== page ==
Several years ago, I was reassured once again that I had married the right person when The (much smaller then but equally) Spoiled One asked him,

“What does the name of your book mean, God created the integers?”

He explained that while one can have 1 rabbit

You can have zero rabbits.

All of those are concrete things that exist in nature. You cannot, however, have one-half of a rabbit or one-seventeenth of a rabbit.

Well, theoretically, you could, if you killed it and chopped it into four pieces, as The Spoiled One gruesomely pointed out. Her father, who watches too much Monty Python countered that then it would not be the rabbit as God made it but, in fact, an ex-rabbit.

All of which brings me to Fish Lake, the game we are working on currently, which involves fractions. It really has not been that difficult to come up with believable examples of how early Native Americans might have used fractions –

*“Leave for camp when the lack is three-quarters in the shadow.”*

*“We used two rabbits to make enough stew for two people. If you are out hunting alone and just making stew for yourself, you would make half as much, so you’d only need one rabbit.”*

As our Dakota cultural consultant, Dr. Erich Longie pointed out, of course the Dakota people used math. The traveled over a very wide area and would meet up in the same locations, it was hardly by accident – well, you’ll have to see the next two games.

The part I am having a hard time with, though, is coming up with realistic uses of percentages and decimals. I can see where a chief might have 100 warriors and need to put them into four groups, say, to attack from four different directions. So, 25/100 = 1/4 and maybe then each group would get 1/4 of the food, 1/4 of the war ponies and so on.

I really can’t think of any situations, though, where the chief would sit down and say,

*“Okay, 75% of the warriors have a horse, that is the equivalent of 3/4. Thinking of it another way, if I had ten warriors, 7.5 of them would have a horse.”*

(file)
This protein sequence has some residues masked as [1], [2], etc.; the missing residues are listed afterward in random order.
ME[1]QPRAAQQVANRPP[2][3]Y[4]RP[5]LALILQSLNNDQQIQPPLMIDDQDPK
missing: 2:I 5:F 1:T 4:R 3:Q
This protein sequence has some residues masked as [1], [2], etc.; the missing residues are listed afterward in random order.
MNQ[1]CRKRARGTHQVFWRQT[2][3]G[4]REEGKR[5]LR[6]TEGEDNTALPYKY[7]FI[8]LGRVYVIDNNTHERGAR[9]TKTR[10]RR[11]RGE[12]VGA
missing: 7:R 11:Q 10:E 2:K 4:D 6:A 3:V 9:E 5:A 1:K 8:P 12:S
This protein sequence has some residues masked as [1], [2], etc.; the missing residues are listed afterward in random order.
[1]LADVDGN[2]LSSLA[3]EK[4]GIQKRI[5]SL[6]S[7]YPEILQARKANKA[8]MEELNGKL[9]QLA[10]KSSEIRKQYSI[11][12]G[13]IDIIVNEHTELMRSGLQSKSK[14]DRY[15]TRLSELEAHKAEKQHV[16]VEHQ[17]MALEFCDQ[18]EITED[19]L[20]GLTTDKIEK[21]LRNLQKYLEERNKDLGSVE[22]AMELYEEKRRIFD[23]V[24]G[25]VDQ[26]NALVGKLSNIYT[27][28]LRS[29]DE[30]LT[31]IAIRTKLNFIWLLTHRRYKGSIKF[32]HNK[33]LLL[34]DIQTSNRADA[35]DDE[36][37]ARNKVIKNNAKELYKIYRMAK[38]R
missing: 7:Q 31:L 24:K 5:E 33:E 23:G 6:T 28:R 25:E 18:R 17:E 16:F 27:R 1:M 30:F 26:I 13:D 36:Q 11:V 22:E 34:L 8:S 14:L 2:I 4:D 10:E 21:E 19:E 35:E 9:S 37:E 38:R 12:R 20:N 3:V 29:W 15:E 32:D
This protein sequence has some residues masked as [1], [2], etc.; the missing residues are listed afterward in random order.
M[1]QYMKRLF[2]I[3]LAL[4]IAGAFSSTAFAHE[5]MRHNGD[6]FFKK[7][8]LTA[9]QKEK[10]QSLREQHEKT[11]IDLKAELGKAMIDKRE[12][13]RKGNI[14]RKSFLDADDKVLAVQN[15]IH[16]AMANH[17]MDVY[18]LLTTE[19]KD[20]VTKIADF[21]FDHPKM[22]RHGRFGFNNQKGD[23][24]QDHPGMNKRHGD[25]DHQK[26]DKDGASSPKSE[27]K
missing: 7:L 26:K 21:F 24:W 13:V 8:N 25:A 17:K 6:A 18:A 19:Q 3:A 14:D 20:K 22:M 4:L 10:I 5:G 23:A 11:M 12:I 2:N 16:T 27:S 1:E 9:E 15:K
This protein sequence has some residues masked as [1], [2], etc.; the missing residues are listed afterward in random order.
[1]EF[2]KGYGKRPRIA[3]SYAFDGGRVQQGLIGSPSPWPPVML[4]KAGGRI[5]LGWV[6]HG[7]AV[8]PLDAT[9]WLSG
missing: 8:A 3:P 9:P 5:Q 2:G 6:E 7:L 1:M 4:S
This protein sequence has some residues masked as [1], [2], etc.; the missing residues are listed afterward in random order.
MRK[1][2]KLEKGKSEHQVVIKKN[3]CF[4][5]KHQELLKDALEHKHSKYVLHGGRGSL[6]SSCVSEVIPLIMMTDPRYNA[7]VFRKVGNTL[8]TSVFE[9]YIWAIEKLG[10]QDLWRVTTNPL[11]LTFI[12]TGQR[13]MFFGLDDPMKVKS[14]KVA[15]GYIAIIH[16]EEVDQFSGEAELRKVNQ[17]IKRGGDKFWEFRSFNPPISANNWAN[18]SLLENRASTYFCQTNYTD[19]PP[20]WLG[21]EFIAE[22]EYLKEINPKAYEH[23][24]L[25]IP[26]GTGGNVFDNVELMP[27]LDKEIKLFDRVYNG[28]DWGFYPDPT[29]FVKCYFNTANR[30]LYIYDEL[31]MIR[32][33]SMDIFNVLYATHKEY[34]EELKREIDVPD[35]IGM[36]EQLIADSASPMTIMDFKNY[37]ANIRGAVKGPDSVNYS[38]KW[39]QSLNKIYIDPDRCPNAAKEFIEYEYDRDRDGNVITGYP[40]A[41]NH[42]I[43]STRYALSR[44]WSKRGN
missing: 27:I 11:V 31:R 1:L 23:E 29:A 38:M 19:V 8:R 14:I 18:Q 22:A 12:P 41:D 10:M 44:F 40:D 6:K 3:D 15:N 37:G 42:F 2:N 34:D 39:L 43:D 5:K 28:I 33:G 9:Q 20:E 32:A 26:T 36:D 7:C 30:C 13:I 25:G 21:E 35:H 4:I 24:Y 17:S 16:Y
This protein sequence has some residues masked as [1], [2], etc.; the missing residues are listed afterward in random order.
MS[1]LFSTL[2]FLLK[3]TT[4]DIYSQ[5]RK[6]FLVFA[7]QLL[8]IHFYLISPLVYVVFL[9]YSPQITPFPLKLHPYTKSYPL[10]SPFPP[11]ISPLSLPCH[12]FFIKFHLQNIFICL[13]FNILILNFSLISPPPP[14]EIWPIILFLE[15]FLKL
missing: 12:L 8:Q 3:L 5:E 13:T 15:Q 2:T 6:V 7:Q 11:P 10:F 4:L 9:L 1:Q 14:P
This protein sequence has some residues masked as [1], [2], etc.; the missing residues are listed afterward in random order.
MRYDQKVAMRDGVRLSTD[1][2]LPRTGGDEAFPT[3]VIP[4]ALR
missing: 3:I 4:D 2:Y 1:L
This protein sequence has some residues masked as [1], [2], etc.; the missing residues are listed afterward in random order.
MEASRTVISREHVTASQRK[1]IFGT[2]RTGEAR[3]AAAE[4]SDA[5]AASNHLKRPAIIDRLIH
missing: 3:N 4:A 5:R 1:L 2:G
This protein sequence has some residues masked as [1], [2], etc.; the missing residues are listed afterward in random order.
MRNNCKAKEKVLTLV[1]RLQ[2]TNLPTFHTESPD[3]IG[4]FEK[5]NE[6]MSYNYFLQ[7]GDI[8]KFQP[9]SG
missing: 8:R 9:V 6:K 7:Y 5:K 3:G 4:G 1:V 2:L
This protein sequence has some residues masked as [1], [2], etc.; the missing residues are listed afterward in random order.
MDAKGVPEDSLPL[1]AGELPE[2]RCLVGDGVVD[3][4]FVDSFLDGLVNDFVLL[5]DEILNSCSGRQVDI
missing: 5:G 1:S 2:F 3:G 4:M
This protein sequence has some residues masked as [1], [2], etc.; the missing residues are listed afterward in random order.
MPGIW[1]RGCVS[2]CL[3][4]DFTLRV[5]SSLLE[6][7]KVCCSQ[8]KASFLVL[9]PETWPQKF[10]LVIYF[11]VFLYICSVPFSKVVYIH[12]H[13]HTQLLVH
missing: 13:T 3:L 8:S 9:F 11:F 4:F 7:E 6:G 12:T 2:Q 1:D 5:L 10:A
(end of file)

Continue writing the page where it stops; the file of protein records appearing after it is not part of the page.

We have four cultural components – two are Dakota (Sioux) and two are Ojibwe (Chippewa) and they have given us a lot of great examples using math for travel, measurement, building tipis and wigwams, calculating odds when deciding to try to steal a buffalo pony and more. However, I’m still puzzling over how to include realistic problems to meet common core standards on decimals and percentage equivalence with fractions.

God may not have only created the integers, but I am pretty dead certain that it is accountants and engineers who created the decimals.

Any creative suggestions would be much appreciated.

How about dividing something measured continuously (water, grain..) between something measured discretely (people, animals)? E.g family A has 6 people and family B has 3 people, therefore family A has 6 out of 9 people = 6/9 = 2/3. If we want to divide a container of water between the families, what percentage should fairly be given to each family?

What about things related to distance or time, or some kind of “percentage completion”? I guess this is related to travel & measurement, and this one place people see percentages today (waiting for a program, e.g. a game, to load).

e.g. — We need to travel 5 km to get to the meeting place, and we’ve traveled 4 km. Are we 70%, 80% or 90% of the way there?

Or after spending 15 minutes building a structure, the Chief says that we are 75% to seeing the structure to completion. How much more time is required to finish the structure?

AFAIK the original idea behind percentages was to compare more easily various fractions by converting them to a common denominator:

Last week, Ahote used 15 arrows to kill 4 preys while Takola killed 6 preys with 26 arrows.

The same evening, like every hunter ever, they argue over bragging rights. Who’s the most accurate hunter? (i.e. if you have only 3 arrows and you have to hit a target, who’s your best bet?)

Using percentages, they can figure out who is the most accurate.

They could also use percentages to figure out the food reserves available compared to their needs or the ratio of trained fighters compared to the size of the tribe. etc.

Decimals could be explained as another way of writing percentages, being more convenient to use when the number is higher than 100% (60% is easy to visualize, but 6550% doesn’t immediately ring a bell, whereas 65.5 is easy to understand)

Those are some brilliant ideas. Thank you very much